On Sunday night, London’s Tricycle Theatre staged a play with a difference about the recent Gaza war — it was performed by a group of young local Muslims and Jews.
Homecoming was the latest project of Muju, the Muslim-Jewish arts group founded four years ago.
“People had warned us against doing it because it’s such an emotive issue,” said Georgina Bednar, who co-chairs Muju with Salman Siddiqui. “But we wanted to face the elephant in the room — which we did to a sell-out audience.”
For Ms Bednar, who works for Streetwise, the safety awareness charity, tackling events in the Middle East was “the biggest test Muju has had so far, but perhaps the result is a deeper understanding between us.
“Emotions ran high during rehearsals, but Muju creates a safe space where opinions can be aired.
“We usually end rehearsals with a meal and a laugh, when the raised voices quieten down and friendships are restored.”
Muju was one of the interfaith ventures celebrated on Monday at a House of Lords reception for visiting members of the European Platform for
Jewish-Muslim Co-operation. The platform aims to provide a continental profile for Muslim-Jewish initiatives, with six countries so far involved: Belgium, France, Germany, the Netherlands and the UK.
Its UK Jewish executive member is Richard Stone, president of the Jewish Council for Racial Equality.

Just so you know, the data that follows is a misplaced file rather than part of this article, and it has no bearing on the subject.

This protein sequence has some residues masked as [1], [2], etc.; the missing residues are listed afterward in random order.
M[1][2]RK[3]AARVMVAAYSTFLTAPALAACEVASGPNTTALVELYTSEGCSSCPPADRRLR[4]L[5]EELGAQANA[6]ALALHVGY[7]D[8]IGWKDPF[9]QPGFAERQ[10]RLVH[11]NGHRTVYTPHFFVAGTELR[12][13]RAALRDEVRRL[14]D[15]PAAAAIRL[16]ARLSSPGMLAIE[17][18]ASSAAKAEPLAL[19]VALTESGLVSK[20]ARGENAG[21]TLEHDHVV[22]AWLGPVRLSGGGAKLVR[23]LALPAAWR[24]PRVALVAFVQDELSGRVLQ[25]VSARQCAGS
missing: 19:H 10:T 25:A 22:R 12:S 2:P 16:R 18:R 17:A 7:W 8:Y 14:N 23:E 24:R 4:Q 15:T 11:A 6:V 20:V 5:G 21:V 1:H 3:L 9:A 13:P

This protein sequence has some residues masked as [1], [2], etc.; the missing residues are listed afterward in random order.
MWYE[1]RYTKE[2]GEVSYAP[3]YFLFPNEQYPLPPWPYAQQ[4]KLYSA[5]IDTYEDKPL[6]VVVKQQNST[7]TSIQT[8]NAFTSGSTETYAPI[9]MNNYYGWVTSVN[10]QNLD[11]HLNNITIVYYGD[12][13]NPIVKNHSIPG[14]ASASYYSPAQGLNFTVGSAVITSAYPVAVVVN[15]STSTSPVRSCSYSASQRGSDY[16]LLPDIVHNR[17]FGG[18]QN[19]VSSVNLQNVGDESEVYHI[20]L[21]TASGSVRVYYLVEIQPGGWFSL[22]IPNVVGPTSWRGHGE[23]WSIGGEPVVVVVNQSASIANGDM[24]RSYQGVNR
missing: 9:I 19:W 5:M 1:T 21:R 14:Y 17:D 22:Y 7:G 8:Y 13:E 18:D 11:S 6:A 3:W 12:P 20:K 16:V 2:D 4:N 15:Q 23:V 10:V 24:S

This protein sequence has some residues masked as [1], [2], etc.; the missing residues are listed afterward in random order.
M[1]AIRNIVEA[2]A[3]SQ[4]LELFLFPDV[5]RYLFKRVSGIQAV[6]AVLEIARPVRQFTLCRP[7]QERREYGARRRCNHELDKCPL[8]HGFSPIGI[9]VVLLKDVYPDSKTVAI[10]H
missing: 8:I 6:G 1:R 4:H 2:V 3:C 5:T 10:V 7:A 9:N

A two-day visit included dinner in Olive, a kosher Iranian restaurant in north London, and a morning at the Centre for Muslim-Jewish relations in Cambridge.
Bashir Quraishy, a Danish-based anti-racism activist, said he was pleased that “awareness of Muslim-Jewish co-operation is much higher than in many European Union countries”.
Over the past 10 to 15 years, he said, “discrimination is not only about ethnicity and colour, it is has also about culture and religion. This is why it is important for Jews and Muslims... to move forward and solve their problems together”.
But both needed to counter prejudice about each other from within their own communities, he said, citing a Muslim religious leader who rejected his interfaith work as “haram [forbidden]” and an Israeli rabbi who told him that Islam was just “a very bad copy of Judaism”.
The platform was launched in 2007 by the Brussels-based group, Ceji — A Jewish Contribution to an Inclusive Europe.
The group is heavily involved in “diversity education” across Europe and has now produced training manuals on antisemitism and Islamophobia.
Ceji’s dialogue co-ordinator, Ruth Friedman, who is originally from London, said: “We started with dialogue, but we realised that it is co-operation that is important — working and creating something new together.”